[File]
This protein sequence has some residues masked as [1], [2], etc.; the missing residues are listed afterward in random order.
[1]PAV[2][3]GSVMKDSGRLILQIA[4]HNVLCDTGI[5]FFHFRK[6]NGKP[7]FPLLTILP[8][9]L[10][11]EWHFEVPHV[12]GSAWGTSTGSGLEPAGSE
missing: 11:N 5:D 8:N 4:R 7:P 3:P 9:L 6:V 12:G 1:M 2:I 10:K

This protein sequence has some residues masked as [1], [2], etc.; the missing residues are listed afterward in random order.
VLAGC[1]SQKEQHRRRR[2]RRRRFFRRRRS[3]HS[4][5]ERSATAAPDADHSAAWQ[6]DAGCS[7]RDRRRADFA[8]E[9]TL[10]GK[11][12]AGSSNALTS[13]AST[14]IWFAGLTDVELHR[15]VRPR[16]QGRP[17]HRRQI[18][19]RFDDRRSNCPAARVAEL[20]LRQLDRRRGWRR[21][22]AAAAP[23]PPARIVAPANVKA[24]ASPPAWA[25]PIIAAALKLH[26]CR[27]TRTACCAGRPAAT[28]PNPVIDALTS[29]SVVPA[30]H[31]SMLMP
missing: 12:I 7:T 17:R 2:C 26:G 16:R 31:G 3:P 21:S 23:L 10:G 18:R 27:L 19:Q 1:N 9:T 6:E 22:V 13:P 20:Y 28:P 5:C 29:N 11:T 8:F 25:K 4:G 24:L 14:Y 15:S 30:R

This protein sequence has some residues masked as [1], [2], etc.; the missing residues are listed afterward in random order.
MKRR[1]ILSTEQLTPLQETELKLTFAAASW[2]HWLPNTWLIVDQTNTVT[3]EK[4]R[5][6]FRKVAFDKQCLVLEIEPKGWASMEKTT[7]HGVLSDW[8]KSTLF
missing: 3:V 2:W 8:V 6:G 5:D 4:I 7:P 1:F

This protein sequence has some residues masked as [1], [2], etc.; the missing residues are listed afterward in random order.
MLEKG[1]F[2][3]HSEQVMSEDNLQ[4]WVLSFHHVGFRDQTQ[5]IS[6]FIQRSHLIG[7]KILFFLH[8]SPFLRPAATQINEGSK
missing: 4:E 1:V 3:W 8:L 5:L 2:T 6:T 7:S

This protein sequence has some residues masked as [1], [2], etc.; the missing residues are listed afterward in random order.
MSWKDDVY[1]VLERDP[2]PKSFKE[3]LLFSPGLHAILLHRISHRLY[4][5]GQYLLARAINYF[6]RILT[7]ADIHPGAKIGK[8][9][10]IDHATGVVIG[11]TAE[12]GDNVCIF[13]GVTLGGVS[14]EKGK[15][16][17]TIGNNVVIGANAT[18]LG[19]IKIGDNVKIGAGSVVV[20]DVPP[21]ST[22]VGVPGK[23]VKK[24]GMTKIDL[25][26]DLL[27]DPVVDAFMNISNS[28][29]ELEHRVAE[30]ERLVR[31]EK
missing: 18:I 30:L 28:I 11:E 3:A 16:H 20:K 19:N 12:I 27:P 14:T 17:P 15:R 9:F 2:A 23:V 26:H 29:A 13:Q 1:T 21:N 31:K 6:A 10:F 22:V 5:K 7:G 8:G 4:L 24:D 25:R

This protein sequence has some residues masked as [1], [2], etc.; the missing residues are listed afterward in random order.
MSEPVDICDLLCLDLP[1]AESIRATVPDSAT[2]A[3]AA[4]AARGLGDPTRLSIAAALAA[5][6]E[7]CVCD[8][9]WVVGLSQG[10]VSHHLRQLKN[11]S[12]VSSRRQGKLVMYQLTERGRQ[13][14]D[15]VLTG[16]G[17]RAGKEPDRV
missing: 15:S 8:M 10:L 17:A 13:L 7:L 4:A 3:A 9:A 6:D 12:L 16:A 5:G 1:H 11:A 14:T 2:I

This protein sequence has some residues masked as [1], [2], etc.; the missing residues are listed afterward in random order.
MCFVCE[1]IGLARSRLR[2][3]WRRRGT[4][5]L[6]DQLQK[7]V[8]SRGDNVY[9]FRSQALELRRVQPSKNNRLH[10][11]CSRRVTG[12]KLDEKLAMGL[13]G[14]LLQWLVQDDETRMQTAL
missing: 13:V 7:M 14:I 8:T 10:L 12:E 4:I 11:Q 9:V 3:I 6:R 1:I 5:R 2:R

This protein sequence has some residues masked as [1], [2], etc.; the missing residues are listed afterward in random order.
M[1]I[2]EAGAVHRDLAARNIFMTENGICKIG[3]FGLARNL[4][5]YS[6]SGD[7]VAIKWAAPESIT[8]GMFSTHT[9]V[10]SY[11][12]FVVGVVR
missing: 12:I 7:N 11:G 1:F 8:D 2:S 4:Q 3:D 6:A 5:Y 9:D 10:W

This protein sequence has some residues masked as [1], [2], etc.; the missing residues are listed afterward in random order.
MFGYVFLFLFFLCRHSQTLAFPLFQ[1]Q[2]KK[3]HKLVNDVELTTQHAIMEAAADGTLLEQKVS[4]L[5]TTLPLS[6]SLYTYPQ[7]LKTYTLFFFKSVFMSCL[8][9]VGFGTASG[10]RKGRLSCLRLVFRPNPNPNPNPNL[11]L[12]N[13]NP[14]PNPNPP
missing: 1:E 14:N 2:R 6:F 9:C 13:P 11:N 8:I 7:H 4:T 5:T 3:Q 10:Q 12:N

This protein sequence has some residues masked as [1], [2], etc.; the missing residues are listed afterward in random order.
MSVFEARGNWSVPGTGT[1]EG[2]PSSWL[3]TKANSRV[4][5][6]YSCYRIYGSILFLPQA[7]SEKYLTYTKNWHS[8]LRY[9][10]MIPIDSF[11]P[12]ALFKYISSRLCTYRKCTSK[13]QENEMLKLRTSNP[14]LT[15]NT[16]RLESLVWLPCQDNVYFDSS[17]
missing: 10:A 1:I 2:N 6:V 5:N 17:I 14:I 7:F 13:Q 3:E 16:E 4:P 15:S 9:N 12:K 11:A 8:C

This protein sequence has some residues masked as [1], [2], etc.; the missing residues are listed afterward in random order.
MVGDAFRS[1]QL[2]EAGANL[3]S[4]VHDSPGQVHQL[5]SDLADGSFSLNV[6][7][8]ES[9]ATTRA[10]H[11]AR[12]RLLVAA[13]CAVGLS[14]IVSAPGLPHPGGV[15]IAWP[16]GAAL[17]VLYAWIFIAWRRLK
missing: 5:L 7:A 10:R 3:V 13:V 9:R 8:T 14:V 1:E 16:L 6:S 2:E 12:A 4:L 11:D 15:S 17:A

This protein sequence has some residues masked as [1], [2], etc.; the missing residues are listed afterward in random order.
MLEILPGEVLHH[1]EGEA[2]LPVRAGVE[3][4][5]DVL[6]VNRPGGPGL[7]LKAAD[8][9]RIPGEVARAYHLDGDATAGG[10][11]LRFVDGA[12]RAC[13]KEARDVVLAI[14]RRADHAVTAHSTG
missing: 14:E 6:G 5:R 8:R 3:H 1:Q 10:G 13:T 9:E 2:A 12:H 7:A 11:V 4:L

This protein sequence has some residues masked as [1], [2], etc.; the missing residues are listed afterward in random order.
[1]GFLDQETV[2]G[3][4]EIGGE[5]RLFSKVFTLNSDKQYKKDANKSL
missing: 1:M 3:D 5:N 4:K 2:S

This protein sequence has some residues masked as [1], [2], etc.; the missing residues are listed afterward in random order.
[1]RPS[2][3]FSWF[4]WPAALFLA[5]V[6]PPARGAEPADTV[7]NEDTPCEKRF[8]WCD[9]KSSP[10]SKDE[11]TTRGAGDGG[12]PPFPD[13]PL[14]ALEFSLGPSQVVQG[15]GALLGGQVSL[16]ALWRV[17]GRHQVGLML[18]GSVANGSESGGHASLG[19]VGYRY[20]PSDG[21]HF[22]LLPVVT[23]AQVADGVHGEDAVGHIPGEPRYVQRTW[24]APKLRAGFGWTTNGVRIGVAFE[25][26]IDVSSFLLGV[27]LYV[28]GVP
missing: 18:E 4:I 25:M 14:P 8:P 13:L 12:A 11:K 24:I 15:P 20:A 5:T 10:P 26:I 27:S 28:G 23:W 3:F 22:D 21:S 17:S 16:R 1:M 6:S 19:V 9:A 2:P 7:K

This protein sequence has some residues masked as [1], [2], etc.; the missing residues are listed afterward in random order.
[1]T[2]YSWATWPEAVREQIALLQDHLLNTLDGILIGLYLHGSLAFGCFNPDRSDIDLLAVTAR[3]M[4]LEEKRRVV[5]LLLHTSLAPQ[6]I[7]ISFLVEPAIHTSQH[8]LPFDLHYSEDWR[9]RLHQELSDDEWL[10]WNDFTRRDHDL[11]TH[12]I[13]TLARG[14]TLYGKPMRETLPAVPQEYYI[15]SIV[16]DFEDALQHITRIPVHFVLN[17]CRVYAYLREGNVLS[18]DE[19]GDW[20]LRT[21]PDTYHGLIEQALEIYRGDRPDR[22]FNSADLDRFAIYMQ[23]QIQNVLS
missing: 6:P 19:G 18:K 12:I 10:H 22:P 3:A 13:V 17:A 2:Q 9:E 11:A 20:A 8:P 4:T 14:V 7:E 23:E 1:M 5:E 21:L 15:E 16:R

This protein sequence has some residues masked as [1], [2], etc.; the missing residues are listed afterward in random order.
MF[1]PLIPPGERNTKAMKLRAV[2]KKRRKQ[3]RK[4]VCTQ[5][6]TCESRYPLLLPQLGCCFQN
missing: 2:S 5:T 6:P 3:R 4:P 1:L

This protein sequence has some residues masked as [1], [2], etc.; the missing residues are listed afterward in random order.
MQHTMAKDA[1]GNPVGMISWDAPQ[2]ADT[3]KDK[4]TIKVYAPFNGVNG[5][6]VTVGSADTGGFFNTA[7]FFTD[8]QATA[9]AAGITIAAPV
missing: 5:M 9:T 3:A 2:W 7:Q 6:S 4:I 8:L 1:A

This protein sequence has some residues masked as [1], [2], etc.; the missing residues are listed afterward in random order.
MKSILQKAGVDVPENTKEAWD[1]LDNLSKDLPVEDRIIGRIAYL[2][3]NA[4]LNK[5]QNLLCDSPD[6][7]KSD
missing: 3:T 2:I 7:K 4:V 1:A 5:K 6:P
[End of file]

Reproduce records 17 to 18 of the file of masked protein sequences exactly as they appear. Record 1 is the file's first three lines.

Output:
This protein sequence has some residues masked as [1], [2], etc.; the missing residues are listed afterward in random order.
MQHTMAKDA[1]GNPVGMISWDAPQ[2]ADT[3]KDK[4]TIKVYAPFNGVNG[5][6]VTVGSADTGGFFNTA[7]FFTD[8]QATA[9]AAGITIAAPV
missing: 5:M 9:T 3:A 2:W 7:Q 6:S 4:I 8:L 1:A

This protein sequence has some residues masked as [1], [2], etc.; the missing residues are listed afterward in random order.
MKSILQKAGVDVPENTKEAWD[1]LDNLSKDLPVEDRIIGRIAYL[2][3]NA[4]LNK[5]QNLLCDSPD[6][7]KSD
missing: 3:T 2:I 7:K 4:V 1:A 5:K 6:P